Aspiring actress Louise Muban attends the prestigious Paris School of Drama during the day and works at a dreary factory assembling gas meters at night. She daydreams and "acts" her way ... See full summary »
Aspiring actress Louise Muban attends the prestigious Paris School of Drama during the day and works at a dreary factory assembling gas meters at night. She daydreams and "acts" her way through life, and her fellow students at school begin to suspect her stories are just that - fabrications. After Louise begins to weave an actual meeting with a debonair playboy into a fantasy of club dates and romance, her co-student Nana discovers the lie when she too meets the playboy. Nana sets a trap for Louise, and the result is an end to one fantasy and the realization of another. Written by
Dramatic School is a kind of French version of Morning Glory with Luise Rainer as a continental version of Katharine Hepburn's Eva Lovelace. Luise sacrifices all for a career, going to the prestigious Paris School of Drama and working the night shift at a factory to make ends meet. She doesn't want fellow students like Paulette Goddard, Lana Turner, Virginia Grey, and Ann Rutherford to know what she's doing so she makes up stories about a more interesting life Luise wishes she were leading.
One day during class when a very strict acting coach Gale Sondergaard is giving a lesson she passes out and then tells the whopper of all time about going out with a well known man about Paris town in Alan Marshal. That sets off a nice chain of events that culminates in an ending typical of all backstage stories, I need not spell it out for you.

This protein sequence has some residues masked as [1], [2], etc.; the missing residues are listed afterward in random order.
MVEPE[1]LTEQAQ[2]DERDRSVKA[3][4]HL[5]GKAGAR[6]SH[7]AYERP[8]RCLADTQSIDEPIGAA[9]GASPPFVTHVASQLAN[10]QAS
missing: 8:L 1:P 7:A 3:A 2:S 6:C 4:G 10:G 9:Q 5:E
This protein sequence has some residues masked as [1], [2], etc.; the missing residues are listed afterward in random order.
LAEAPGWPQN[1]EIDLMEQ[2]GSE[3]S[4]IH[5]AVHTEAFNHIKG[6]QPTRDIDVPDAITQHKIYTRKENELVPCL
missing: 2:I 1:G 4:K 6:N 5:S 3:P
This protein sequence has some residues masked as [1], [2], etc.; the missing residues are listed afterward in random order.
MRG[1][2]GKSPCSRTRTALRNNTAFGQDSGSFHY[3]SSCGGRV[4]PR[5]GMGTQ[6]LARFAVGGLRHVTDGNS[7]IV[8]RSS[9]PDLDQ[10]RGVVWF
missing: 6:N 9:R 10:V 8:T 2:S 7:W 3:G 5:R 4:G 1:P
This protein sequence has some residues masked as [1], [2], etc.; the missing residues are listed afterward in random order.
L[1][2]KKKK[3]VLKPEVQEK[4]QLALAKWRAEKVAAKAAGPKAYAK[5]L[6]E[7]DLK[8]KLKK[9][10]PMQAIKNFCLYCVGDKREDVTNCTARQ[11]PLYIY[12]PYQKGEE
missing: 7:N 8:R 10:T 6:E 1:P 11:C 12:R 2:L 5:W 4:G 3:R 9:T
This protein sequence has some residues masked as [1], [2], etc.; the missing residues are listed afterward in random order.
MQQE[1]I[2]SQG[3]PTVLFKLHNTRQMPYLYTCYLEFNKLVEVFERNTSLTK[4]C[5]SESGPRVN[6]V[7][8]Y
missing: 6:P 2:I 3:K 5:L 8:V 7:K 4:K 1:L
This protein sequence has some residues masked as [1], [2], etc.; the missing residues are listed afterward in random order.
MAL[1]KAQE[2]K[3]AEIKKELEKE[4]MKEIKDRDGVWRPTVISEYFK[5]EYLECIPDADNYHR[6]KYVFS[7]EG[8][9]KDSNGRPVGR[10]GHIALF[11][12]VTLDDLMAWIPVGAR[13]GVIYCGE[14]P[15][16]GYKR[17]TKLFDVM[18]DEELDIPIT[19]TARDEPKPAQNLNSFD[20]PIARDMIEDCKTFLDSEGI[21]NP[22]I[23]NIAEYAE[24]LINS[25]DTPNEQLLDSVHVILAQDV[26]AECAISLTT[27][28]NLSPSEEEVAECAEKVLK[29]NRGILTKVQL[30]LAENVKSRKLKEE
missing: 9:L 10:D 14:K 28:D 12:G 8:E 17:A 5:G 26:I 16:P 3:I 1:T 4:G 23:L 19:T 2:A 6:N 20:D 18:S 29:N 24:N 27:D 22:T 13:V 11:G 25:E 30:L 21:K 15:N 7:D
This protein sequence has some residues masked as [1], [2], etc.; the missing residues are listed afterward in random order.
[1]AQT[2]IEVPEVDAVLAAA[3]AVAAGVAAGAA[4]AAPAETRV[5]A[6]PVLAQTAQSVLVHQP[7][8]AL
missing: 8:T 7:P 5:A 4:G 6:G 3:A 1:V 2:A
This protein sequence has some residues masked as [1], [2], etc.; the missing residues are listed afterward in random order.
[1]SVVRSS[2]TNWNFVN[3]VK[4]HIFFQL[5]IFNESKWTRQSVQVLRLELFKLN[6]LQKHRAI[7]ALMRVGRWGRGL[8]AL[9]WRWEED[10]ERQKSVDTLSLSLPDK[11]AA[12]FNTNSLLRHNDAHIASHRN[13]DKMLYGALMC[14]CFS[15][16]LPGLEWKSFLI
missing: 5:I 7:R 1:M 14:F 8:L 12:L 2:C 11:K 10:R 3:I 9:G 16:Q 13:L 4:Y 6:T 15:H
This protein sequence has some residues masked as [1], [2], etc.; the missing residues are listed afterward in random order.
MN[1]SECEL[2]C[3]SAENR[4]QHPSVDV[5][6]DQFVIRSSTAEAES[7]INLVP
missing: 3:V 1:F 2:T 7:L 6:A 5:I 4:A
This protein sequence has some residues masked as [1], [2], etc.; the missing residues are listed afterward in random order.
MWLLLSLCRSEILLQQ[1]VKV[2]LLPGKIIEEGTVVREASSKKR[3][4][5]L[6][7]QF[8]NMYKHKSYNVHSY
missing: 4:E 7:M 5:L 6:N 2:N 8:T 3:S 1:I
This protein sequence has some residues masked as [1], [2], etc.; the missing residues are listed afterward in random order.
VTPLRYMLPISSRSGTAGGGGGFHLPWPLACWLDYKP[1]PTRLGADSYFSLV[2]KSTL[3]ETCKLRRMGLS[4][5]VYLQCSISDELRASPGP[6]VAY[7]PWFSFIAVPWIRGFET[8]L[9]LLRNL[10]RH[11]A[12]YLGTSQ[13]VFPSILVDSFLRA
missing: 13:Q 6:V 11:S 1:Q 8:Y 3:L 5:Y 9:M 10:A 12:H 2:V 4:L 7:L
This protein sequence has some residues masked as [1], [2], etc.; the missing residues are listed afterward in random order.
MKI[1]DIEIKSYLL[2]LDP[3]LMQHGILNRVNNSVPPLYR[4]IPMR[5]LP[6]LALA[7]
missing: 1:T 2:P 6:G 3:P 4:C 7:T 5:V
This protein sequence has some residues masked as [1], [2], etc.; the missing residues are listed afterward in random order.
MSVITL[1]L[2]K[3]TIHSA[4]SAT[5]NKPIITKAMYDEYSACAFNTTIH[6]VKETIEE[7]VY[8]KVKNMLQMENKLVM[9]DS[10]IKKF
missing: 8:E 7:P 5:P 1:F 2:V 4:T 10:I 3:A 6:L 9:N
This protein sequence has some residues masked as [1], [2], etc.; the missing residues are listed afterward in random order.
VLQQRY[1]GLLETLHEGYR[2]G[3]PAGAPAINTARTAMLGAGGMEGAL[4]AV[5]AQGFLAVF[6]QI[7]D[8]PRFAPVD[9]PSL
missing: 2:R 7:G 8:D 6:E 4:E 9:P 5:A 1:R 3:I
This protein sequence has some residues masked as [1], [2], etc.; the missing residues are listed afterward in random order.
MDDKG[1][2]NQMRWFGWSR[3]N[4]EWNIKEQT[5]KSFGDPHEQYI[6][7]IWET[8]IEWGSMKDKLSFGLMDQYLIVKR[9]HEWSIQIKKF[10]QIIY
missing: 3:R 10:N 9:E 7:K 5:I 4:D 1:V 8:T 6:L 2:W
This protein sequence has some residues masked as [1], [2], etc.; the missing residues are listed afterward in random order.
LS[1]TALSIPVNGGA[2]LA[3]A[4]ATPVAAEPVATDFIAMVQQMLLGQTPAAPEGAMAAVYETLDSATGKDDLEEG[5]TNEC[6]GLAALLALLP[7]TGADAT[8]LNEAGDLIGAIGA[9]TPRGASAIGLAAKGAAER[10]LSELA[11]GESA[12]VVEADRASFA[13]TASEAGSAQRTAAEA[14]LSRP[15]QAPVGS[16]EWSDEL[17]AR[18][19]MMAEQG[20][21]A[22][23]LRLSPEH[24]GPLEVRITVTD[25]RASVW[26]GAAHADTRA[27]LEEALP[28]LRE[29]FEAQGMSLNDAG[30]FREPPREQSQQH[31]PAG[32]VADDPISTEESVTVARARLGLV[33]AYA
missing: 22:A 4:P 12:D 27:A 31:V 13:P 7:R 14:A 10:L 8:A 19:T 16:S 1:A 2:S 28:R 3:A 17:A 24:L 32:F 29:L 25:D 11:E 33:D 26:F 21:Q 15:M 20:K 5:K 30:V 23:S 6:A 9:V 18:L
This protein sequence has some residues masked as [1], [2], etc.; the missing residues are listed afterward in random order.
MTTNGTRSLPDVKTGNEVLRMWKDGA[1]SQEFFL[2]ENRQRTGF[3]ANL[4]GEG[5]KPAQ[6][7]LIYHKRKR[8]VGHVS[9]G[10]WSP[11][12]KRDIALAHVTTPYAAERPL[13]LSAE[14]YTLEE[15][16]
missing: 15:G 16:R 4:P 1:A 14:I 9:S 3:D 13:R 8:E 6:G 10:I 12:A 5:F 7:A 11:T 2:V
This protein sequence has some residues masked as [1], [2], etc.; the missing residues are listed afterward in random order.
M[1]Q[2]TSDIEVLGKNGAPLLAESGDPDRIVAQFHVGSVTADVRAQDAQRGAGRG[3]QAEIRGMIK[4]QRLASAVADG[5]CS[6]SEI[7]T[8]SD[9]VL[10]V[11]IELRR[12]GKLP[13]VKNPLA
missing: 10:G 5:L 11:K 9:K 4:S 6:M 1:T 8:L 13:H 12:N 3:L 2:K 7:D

This was the last film Luise Rainer did under her MGM contract, it was dissolved by mutual consent between Luise and Louis B. Mayer. What Luise wanted and might have gotten at another studio were roles that were more challenging for her talent. She wanted what Greta Garbo had over at MGM and for Mayer there was only room for one Garbo on the lot. If Irving Thalberg had lived things might have been different, but who can say. In any event she and the rest of the cast acquit themselves admirably.
If anyone stands out though, for me it's Gale Sondergaard. She has a great part as a great actress who also teaches and is jealous of all the young ones coming through the school, especially Rainer. The acting profession is especially unkind to older women and Sondergaard channels a lot of resentment into her part.
Dramatic School was not a bad film for Luise to leave MGM on. It's not Camille or Ninotchka, but L.B. Mayer made it clear only one actress gets those parts on his lot.
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